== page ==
Meanwhile, everyone’s favorite anti-fraud crusader, Dr. Fou, chimed in on Reddit saying that everything was working as expected. The masses told him he was wrong, as did I on the podcast. I also mentioned that Colossus is a client of Fou, and he corrected me to assert that they are not a client, they just get unlimited usage of his tech for free.

Ari does some journalism

Power brokerage firm Medialink then slid into my DMs with an offer to interview the executives of Colossus. That counts as journalism in my book, so I got on the phone with Geoff Schmidt, the VP of Technology and Anu Pillai, the CTO of the holding group. Geoff indicated that he was the creator of the video in question.

I learned two interesting nuggets that had not been reported previously. First, I asked Geoff about the Google DV360 issue alluded to in the AdExchanger article. He confirmed that it happened and that they had a hard time getting a meeting with Google since they had an indirect connection through BidSwitch. He said they didn’t know how to fix the issues being described by Google, so they took the drastic step of nuking their entire cookie pool and starting over. Apparently, that did the trick and DV360 starting buying again. This is the ad tech version of “have you tried unplugging it and then plugging it back in?”

Second, based on some chatter I had heard I asked if the company used TapAd for any “ID Bridging” type activity. (Note, throughout this whole episode we’ve been dealing with stable cookies on Chrome, so we aren’t in a situation where we have a lot of no-cookie users.) Geoff and Anu confirmed they had experimented with TapAd, but no longer used them but instead they are currently using LiveIntent. I was unable to get any more details about how, exactly, LiveIntent is being used.

Time to MECE this baby

MECE = Mutually Exclusive, Collectively Exhaustive.

Here are your options for what actually happened:

Option 1: Nothing happened, IDs sometimes don’t match. Given this was found by Adalytics, Google and TTD, we can rule this out.

Option 2: There’s a bug in the way Colossus reads and writes cookies from the browser. Imagine if Colossus occasionally (or regularly) writes the wrong cookie ID to the browser. This would cause their match table to mismatch to older, more valuable IDs.

Option 3: There’s a bug in the Colossus match table. Same net effect as Option 2, and very possible. Note, the evidence for options 2 and 3 include the anecdote about how nuking the cookie database temporarily solved the DV360 problem.

Option 4: Fraud. Colossus is intentionally mismatching IDs in their match tables to make more money. This would be intentional fraud and is essentially what people are assuming they are doing.

Option 5: LiveIntent. They have an ID bridging solution in place, it could be causing ID mismatches to happen, presumably by accident.

Option 6: BidSwitch. The company accused BidSwitch of being the problem, but this seems extremely unlikely given the company’s history and reputation.

Option 7: TTD. In the Reddit thread Dr. Fou seems to point the finger at TTD for buying the wrong users, but that doesn’t hold water given they are operating properly in other SSPs, and given the Google problems.

After speaking with the technical leadership of the company, I did not get the impression that they were RTB masterminds. Having seen what tricky people can do to make money in this ecosystem, I just didn’t get that I-worked-at-Appnexus-I-can-make-money-at-will vibe at all. As such, if I was a betting man, I would say options 2, 3, or 5 are the most likely and that this whole shit show is the result of bugs or misconfigurations.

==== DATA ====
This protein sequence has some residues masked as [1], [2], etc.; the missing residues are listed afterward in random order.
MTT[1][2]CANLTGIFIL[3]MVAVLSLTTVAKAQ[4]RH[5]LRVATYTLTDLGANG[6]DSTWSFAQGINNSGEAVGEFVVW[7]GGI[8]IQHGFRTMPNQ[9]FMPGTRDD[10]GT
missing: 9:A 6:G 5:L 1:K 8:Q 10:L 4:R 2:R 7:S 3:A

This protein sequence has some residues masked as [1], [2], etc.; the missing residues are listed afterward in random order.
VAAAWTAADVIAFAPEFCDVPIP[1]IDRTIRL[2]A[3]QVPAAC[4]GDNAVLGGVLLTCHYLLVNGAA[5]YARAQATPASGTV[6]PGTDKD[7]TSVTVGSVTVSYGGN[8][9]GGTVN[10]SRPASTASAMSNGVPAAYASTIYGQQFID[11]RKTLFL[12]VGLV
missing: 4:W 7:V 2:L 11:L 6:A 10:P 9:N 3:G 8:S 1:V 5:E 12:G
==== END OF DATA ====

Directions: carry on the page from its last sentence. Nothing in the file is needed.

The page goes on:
Why are we still talking about this?

Mike O’Sullivan coined the phrase “ad tech Rashomon” to describe this mess since there’s so much going on. The biggest story-within-a-story is why we’re giving so much ink and attention to what is frankly a third-tier SSP.

According to multiple sources, the reason why Colossus remains relevant and in business is because major blue chip brands have commitments to buy from minority-owned media. These sources say that is the reason why DSPs like TTD leave them integrated for PMPs even though the quality is not up to the standards to be part of default buys. It’s worth noting that you can find Colossus in the ads.txt file of major media companies like USA Today (Gannett), the NY Post (News Corp), etc. so read into the “minority owned media“ thing however you’d like.

BidSwitch, meanwhile, quite reasonably turned them off. Meaning that unless they get a direct integration with TTD and others there will be a major interruption in buying and revenue for the company. I understand there is a lot of backroom discussions for the pipes to be turned on, but it isn’t clear what’s going to happen.

And, finally, we have the lawsuit against Adalytics, which presumably will have a discovery process that will answer all of our questions once and for all.

Reading list

  • Sincera found publishers are partnering with 3P vendors that generate programmatic ad revenue via paid traffic and point it to subdomains that the 3P vendors own. The vendor ContentIQ, owned by Israeli company Perion, makes it super easy to create MFA sites. MFA-as-a-Service. The other company is also an Israeli public company, Samyo News owned by Viewbix. (link)

  • OpenAI releases multi-modal GPT-4o with “Her” mode and big price cuts the day before Google’s IO. (link)

  • Google I/O - Publishers freaking out about SGE — Search Generated Results. (link)

  • Netflix plans to launch its own ad tech platform “by next year” + partner with programmatic (TTD, DV360 and Magnite named) and measurement companies (iSpot, TVIsion). (link)

  • Netflix also breaks into sports rights with 3 year deal w/ NFL for Christmas Day games. (link)